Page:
14.07.2022

Unlocking clean captive installations

To meet climate and development goals, sub-Saharan Africa is striving to minimize emissions whilst ensuring economic development.

Clean captive installations – renewable energy installed by industrial or commercial organizations on their sites have a big role to play.

Industrial sectors in Sub-Sahara Africa depend on unreliable grid-supplied electricity or expensive diesel generators. However, increasing efforts to back captive renewable energy installations are helping them find clean and reliable renewable energy sources on-site while at the same time contributing to the fight against climate change.

With its project Clean Captive Installations for Industrial Clients in Sub‑Sahara Africa the International Climate Initiative (IKI) is working in South Africa, Nigeria, Kenya and Ghana – in specific areas where the grid is unreliable, with frequent outages, high energy costs and lack of infrastructure.

In these countries, captive diesel generators are widely used for backing up the grid, mitigating fluctuations and replacing grid electricity where it is not available. However, diesel generators contribute to climate change and increase the cost of doing business. 

Pilot projects on renewable energy in Africa 

With this project, the IKI demonstrates the appeal of renewable energy captive installations (CCI) in the industrial sector and among private sector financiers, overcoming market barriers and perceived risks. Four pilot projects have just gotten underway: three in Kenya and one in Ghana. Two more pilot projects are set to be implemented in Nigeria and South Africa. 

Ghana: solar energy for hospitals

The project in Ghana, for example, will finance the development of captive solar power plants in four private hospitals within the Christian Health Association of Ghana (CHAG), with a targeted cumulative capacity of 870kWp. It aims to overcome the high cost of electricity faced by hospitals and the health care sector, creating value for them and reducing the burden on the grid operator.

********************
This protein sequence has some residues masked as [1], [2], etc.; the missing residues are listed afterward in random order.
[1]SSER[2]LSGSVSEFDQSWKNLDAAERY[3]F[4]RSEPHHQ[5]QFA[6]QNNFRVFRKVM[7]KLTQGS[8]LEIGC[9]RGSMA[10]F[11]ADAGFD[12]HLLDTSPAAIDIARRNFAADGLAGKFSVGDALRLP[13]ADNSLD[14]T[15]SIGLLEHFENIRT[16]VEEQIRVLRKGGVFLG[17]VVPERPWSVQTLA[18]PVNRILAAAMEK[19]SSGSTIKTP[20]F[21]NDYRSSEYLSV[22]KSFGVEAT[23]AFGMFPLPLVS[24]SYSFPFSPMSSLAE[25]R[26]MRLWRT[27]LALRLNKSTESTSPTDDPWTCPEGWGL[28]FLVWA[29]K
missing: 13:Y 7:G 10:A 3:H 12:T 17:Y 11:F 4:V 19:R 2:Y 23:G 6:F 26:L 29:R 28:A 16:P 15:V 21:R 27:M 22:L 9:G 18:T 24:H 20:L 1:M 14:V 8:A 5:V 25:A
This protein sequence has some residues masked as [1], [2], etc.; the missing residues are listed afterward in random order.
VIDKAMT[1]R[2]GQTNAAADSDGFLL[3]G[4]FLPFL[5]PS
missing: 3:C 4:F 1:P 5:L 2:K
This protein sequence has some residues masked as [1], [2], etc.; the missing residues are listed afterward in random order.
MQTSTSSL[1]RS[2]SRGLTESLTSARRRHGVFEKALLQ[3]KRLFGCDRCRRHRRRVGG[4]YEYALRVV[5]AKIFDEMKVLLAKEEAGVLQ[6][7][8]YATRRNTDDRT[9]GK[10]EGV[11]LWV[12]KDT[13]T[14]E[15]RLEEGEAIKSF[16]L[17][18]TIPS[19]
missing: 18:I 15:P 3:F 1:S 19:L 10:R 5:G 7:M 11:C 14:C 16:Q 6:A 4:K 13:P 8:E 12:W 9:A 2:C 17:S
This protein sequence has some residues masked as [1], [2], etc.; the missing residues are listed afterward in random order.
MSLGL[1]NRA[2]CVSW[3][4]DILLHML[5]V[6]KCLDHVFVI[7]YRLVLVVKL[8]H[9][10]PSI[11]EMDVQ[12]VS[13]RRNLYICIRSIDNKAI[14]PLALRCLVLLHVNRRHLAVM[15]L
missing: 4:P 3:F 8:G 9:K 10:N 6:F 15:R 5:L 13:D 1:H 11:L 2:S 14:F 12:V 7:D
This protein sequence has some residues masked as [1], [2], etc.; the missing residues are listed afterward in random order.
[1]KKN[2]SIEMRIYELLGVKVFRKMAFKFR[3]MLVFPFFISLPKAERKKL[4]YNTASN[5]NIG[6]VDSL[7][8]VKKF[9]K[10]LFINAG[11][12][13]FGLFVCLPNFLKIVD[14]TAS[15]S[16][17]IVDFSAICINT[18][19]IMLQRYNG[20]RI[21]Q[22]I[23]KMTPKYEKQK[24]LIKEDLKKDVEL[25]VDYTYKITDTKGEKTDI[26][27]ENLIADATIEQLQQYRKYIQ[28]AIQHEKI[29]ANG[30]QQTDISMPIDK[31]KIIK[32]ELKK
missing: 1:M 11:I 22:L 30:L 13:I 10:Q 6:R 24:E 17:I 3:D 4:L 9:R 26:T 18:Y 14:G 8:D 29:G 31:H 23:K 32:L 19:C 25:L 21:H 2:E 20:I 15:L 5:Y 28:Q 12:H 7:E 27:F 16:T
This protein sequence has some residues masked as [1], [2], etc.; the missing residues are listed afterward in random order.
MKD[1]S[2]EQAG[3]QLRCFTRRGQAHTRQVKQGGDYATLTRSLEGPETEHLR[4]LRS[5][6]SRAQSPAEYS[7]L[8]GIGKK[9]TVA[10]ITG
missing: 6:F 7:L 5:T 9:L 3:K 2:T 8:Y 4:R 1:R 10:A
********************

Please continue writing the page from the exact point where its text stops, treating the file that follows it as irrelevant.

The pilot project will receive support in assessing financial and economic viability, and technical assistance for financial structuring. By highlighting business models that appeal to private sector financiers, the project aims to unlock private sector finance for similar applications. Lessons learnt will be shared. Increased experience will diminish risks perceived by industrialists and financiers and thus mature the market for captive installations. 

Enhancing public-private partnerships 

Moreover, by gathering development companies and government representatives on the topic of CCI, the project is strengthening governance with respect to public-private initiatives to support clean energy investments. Awareness at the regional level is increasing, as the four countries become aware of synergies, mutual interests and the benefits of regional leadership. 

Governments are being provided with an opportunity to have a concrete example of climate action and private sector engagement initiatives, which contribute to their Nationally Determined Contributions under the Paris Agreement. Development companies, meanwhile, have the chance to see the benefits of supporting countries in achieving their climate goals. 
 

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